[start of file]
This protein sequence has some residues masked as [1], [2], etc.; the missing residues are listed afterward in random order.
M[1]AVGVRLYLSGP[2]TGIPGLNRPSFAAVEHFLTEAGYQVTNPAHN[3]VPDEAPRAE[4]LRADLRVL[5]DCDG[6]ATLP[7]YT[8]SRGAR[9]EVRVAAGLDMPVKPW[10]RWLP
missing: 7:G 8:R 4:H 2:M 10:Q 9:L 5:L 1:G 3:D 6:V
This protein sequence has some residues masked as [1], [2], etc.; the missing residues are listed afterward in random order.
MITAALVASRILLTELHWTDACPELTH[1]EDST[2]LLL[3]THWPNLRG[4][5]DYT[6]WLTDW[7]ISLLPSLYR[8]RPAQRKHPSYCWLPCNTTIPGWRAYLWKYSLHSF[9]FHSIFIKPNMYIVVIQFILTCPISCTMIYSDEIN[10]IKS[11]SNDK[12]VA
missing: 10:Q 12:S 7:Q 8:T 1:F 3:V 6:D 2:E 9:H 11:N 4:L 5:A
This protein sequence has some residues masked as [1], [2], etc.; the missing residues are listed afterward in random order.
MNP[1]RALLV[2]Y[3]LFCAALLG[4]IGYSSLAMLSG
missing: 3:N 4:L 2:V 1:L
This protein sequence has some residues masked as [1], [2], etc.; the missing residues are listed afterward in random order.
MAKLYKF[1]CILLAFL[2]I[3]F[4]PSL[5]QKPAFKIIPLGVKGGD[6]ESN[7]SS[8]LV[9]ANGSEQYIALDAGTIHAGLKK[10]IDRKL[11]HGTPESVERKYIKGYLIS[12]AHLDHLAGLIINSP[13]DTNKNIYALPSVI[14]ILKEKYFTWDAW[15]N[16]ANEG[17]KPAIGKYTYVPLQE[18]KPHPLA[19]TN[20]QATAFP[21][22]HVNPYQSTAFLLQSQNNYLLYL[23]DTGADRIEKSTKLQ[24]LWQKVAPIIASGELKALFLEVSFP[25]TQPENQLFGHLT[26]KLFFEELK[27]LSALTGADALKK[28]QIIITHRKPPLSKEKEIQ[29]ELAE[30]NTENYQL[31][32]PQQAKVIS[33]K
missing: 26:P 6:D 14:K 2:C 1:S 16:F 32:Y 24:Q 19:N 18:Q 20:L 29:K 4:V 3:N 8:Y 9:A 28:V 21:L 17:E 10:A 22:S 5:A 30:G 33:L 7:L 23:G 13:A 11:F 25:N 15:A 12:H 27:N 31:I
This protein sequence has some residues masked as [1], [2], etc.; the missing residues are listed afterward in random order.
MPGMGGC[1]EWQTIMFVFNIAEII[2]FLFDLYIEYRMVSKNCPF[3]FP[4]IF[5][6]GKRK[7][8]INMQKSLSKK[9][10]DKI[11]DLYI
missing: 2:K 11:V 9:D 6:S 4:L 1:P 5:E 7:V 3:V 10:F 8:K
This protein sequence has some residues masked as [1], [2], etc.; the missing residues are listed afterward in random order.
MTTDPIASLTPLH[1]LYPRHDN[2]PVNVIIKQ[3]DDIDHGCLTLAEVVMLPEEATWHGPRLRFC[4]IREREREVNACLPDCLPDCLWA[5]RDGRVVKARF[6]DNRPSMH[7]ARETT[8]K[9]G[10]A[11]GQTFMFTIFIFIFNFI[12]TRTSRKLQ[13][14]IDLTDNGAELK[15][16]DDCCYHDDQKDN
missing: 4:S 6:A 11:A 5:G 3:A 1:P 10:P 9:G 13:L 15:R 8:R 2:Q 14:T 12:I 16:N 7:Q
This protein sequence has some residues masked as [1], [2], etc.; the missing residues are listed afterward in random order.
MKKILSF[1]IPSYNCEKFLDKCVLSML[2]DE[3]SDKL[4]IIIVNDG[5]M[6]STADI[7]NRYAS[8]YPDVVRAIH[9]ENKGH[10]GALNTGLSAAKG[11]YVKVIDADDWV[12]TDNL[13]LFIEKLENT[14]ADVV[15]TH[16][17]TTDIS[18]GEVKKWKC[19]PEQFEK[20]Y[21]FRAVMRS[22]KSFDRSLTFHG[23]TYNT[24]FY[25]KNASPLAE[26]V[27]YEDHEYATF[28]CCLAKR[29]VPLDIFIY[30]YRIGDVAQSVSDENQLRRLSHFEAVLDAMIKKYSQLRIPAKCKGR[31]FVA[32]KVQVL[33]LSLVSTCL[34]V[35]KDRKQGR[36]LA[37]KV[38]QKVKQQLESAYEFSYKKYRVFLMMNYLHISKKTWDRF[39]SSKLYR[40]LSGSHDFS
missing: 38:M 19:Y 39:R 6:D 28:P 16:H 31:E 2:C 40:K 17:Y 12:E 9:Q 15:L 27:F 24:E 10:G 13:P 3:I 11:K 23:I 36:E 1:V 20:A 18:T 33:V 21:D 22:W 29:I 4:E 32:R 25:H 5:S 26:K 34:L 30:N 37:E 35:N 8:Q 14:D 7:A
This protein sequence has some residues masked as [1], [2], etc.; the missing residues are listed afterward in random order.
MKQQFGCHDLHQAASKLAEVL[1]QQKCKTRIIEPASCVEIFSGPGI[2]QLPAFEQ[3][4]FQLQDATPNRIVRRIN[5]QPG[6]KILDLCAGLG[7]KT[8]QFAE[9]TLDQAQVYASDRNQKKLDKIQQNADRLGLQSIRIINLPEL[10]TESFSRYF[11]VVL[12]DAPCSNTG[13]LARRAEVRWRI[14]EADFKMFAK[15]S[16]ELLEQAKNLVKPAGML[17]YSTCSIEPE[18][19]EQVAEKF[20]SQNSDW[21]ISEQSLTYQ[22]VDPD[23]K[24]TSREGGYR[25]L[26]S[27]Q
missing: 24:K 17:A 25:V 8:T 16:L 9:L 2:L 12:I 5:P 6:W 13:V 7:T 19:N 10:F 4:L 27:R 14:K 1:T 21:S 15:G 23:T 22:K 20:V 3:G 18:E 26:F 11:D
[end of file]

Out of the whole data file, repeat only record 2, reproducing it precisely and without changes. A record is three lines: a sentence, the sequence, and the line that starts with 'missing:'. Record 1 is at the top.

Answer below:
This protein sequence has some residues masked as [1], [2], etc.; the missing residues are listed afterward in random order.
MITAALVASRILLTELHWTDACPELTH[1]EDST[2]LLL[3]THWPNLRG[4][5]DYT[6]WLTDW[7]ISLLPSLYR[8]RPAQRKHPSYCWLPCNTTIPGWRAYLWKYSLHSF[9]FHSIFIKPNMYIVVIQFILTCPISCTMIYSDEIN[10]IKS[11]SNDK[12]VA
missing: 10:Q 12:S 7:Q 8:T 1:F 3:V 6:D 2:E 9:H 11:N 4:L 5:A